Book store

Final chapter for The Old Book Store in Northampton

NORTHAMPTON – After 64 years on Masonic Street, one of the city center’s oldest stores has closed.

Open since 1958, The Old Book Store turned its last page last month. In a phone interview on Tuesday, owner Henry Walz confirmed he was looking to sell the business and the basement condominium in the commercial area that she has lived in since 1979.

“I have mixed emotions about getting out of there, there’s no doubt about that,” Walz said. “I figure if I don’t retire at 73, when the hell am I going to retire.”

Walz took over the business in the early 1990s from his parents, Carl and Bliss, who first opened in the building across the street where the Masonic Street parking lot is now located.

“I don’t think anyone gets into the used book business to make a fortune,” Walz said. “I liked it. I like the books.”

But being an avid reader isn’t all it takes to run a bookstore, especially since The Old Book Store is in business. Walz said the fact that the family purchased the space in 1987 helped. When people tell him they like books and would like to run a bookstore, he said his “smart” response is to say it’s like telling your bartender, in the middle of a glass, that you like to drink and that you would consider running a bar.

“There’s a lot more to it than enjoying books and enjoying reading,” he said.

Walz still remembers when firefighters frequently came from the fire station across the street, where the Woodstar Café now stands. At the time, he said downtown had plenty of other reasons for a wider variety of people to visit – law and dental offices, a stationery and hardware store, to name a few. one.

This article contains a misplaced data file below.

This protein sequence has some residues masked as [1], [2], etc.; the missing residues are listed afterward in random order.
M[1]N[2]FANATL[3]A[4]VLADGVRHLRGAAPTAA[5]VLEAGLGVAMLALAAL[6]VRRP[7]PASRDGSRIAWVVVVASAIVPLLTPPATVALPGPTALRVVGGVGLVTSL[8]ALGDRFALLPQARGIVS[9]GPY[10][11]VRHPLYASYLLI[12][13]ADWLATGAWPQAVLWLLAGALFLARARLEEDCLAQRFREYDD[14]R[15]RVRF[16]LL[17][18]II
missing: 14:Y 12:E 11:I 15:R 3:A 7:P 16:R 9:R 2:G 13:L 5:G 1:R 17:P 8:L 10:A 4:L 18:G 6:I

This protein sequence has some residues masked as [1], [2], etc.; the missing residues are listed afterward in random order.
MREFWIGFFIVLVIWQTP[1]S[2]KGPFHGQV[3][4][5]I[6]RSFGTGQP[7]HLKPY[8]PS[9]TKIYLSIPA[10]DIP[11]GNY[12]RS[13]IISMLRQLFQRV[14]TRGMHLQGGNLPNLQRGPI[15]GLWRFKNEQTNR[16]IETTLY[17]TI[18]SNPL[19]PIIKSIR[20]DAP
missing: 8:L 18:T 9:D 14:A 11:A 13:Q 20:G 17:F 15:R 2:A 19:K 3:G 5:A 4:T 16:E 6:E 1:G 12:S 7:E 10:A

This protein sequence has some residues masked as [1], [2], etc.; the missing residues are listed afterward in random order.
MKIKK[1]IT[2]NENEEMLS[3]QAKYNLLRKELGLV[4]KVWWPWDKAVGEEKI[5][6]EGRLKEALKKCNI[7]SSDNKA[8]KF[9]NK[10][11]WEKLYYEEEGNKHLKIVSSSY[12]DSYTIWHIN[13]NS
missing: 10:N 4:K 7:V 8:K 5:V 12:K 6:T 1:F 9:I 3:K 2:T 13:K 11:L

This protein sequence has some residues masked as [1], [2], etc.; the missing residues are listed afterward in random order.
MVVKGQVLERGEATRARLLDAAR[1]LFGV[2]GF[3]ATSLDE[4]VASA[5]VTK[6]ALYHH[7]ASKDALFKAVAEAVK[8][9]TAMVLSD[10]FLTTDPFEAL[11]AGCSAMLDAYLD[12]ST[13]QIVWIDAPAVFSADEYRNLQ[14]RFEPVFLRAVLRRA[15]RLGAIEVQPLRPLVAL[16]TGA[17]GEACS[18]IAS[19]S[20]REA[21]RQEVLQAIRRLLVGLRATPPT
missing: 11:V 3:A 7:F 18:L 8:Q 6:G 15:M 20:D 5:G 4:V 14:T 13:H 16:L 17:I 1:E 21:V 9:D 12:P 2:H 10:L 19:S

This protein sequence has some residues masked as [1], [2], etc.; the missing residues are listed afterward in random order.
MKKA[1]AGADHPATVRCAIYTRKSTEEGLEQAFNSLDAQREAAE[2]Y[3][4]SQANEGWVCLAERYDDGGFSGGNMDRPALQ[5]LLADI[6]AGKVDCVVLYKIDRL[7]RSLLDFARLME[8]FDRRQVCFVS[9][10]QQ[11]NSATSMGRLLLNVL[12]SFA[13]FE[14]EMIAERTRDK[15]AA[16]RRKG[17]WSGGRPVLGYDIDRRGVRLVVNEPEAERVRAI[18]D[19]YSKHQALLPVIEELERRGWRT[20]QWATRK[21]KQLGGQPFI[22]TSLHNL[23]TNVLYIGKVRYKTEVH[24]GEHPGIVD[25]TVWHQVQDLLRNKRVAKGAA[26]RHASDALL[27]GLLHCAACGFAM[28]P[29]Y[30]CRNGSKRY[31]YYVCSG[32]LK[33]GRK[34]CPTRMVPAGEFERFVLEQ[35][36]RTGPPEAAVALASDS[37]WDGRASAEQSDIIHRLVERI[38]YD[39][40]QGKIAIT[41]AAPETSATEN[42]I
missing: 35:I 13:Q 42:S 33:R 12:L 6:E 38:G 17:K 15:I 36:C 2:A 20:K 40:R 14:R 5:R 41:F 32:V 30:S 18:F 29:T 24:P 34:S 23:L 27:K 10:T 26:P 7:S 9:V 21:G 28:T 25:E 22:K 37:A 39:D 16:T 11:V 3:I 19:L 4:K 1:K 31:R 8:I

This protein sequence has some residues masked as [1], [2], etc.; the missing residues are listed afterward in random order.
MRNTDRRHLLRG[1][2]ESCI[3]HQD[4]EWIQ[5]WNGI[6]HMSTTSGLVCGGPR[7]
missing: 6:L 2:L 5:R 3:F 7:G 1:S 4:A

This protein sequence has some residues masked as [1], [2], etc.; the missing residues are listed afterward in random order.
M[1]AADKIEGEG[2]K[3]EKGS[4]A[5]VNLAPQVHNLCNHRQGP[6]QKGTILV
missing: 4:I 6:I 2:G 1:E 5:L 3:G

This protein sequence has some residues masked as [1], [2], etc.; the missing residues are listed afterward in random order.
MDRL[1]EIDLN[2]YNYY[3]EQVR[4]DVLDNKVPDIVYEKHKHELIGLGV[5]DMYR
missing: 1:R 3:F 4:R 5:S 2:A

“I think downtown was in many ways more diverse then than it is now,” Walz said. “It’s turning more and more into an entertainment district.”

Many things have changed since then. Online retail and e-books have made life more difficult for booksellers and other physical stores. Customers and other businesses have come and gone, and the downtown has gone through its boom and bust times.

Walz said he’s seen it all, from children becoming adults to marriages going south. Just being part of the community was the best part of the job, he said.

W. Michael Ryan, a retired judge and former Northwestern District Attorney, reacted with sadness on Wednesday when he was told the bookstore was closing. He said that of the thousands of books at his house, at least a few hundred came from Walz’s store.

He said he first fell in love with the place as a child and recounted a flood of memories the store brought to him.

“You could come in and talk about books, talk about writers,” Ryan said. “It was a wonderful thing for me to grow as a child and throughout my life.”

While working as a district attorney and later as a judge, Ryan said he frequently stopped by The Old Book Store when he needed time off work during his lunch break. No one would pick him up there, he laughs. When he was younger, he said he would go and read books for hours and that Walz wouldn’t mind if he left empty-handed. But as an adult, he said he never leaves without a new book to read.

“For me, it was like going to church,” he joked. “If you go to church, you have to put something on when they pass by asking you for a contribution.”

Ryan said used bookstores are important and it was The Old Book Store that first introduced him to the concept of used books as a child.

“Something like the used book trade, which has always been marginal, I don’t know what the future holds,” Walz said. “There will always be used bookstores, but the glory days are probably behind us.”

Walz certainly lived through those glory days. He said he even still had a few customers in the store who were there when his parents first opened the store. But after so many years on the job, with only a week or two off most years, he is ready to start a new chapter, he said.

“At this point, I’m going to close the business, get rid of the books somehow…then I’ll clear the space and sell it,” he said.

Bookstores have been Walz’s life since he was little. He met his wife when the two were working at another bookstore. His father taught English and ran a bookstore, and of course his parents ran a bookstore too.

“It’s kind of in my blood,” he said.

But after all this time, Walz is ready for a new chapter.

“It was a good race, but it’s time to move on,” Walz said. “I was probably saying the same thing five years ago and I’ve never been out of there,” he said with a laugh before stopping, “Although I haven’t been out yet.”

Dusty Christensen can be contacted at [email protected]